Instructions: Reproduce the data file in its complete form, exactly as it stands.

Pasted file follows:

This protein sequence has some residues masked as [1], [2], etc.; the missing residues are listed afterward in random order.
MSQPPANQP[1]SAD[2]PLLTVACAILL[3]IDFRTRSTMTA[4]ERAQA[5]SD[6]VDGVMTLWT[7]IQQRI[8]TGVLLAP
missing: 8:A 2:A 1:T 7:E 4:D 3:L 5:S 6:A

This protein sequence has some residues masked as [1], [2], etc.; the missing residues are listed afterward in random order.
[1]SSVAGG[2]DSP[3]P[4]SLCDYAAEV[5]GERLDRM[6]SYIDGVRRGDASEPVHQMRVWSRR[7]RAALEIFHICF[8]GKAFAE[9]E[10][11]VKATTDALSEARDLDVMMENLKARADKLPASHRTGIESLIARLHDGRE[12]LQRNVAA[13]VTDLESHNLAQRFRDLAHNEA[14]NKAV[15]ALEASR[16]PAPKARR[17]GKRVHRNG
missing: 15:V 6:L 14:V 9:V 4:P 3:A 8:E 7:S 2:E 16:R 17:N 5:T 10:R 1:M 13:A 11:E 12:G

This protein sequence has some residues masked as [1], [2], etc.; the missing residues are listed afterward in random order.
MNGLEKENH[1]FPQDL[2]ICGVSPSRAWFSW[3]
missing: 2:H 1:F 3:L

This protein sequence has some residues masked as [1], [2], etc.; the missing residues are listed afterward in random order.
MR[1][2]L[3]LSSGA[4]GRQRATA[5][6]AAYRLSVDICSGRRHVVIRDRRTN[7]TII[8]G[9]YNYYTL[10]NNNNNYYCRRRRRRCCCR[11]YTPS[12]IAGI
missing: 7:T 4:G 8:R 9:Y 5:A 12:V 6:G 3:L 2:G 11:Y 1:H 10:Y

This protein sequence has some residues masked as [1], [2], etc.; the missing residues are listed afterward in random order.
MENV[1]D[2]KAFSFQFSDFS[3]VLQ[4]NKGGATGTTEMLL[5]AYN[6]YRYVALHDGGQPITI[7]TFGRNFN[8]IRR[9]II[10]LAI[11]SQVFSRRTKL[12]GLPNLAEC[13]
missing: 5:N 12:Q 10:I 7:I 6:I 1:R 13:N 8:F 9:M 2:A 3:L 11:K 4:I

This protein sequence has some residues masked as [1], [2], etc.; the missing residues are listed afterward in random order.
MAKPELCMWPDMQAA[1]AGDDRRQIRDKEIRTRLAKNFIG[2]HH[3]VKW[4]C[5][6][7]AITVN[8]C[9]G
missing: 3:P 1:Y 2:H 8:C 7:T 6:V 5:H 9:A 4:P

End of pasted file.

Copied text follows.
This protein sequence has some residues masked as [1], [2], etc.; the missing residues are listed afterward in random order.
MSQPPANQP[1]SAD[2]PLLTVACAILL[3]IDFRTRSTMTA[4]ERAQA[5]SD[6]VDGVMTLWT[7]IQQRI[8]TGVLLAP
missing: 8:A 2:A 1:T 7:E 4:D 3:L 5:S 6:A

This protein sequence has some residues masked as [1], [2], etc.; the missing residues are listed afterward in random order.
[1]SSVAGG[2]DSP[3]P[4]SLCDYAAEV[5]GERLDRM[6]SYIDGVRRGDASEPVHQMRVWSRR[7]RAALEIFHICF[8]GKAFAE[9]E[10][11]VKATTDALSEARDLDVMMENLKARADKLPASHRTGIESLIARLHDGRE[12]LQRNVAA[13]VTDLESHNLAQRFRDLAHNEA[14]NKAV[15]ALEASR[16]PAPKARR[17]GKRVHRNG
missing: 15:V 6:L 14:V 9:V 4:P 3:A 8:E 7:S 2:E 16:R 17:N 5:T 10:R 1:M 13:A 11:E 12:G

This protein sequence has some residues masked as [1], [2], etc.; the missing residues are listed afterward in random order.
MNGLEKENH[1]FPQDL[2]ICGVSPSRAWFSW[3]
missing: 2:H 1:F 3:L

This protein sequence has some residues masked as [1], [2], etc.; the missing residues are listed afterward in random order.
MR[1][2]L[3]LSSGA[4]GRQRATA[5][6]AAYRLSVDICSGRRHVVIRDRRTN[7]TII[8]G[9]YNYYTL[10]NNNNNYYCRRRRRRCCCR[11]YTPS[12]IAGI
missing: 7:T 4:G 8:R 9:Y 5:A 12:V 6:G 3:L 2:G 11:Y 1:H 10:Y

This protein sequence has some residues masked as [1], [2], etc.; the missing residues are listed afterward in random order.
MENV[1]D[2]KAFSFQFSDFS[3]VLQ[4]NKGGATGTTEMLL[5]AYN[6]YRYVALHDGGQPITI[7]TFGRNFN[8]IRR[9]II[10]LAI[11]SQVFSRRTKL[12]GLPNLAEC[13]
missing: 5:N 12:Q 10:I 7:I 6:I 1:R 13:N 8:F 9:M 2:A 3:L 11:K 4:I

This protein sequence has some residues masked as [1], [2], etc.; the missing residues are listed afterward in random order.
MAKPELCMWPDMQAA[1]AGDDRRQIRDKEIRTRLAKNFIG[2]HH[3]VKW[4]C[5][6][7]AITVN[8]C[9]G
missing: 3:P 1:Y 2:H 8:C 7:T 6:V 5:H 9:A 4:P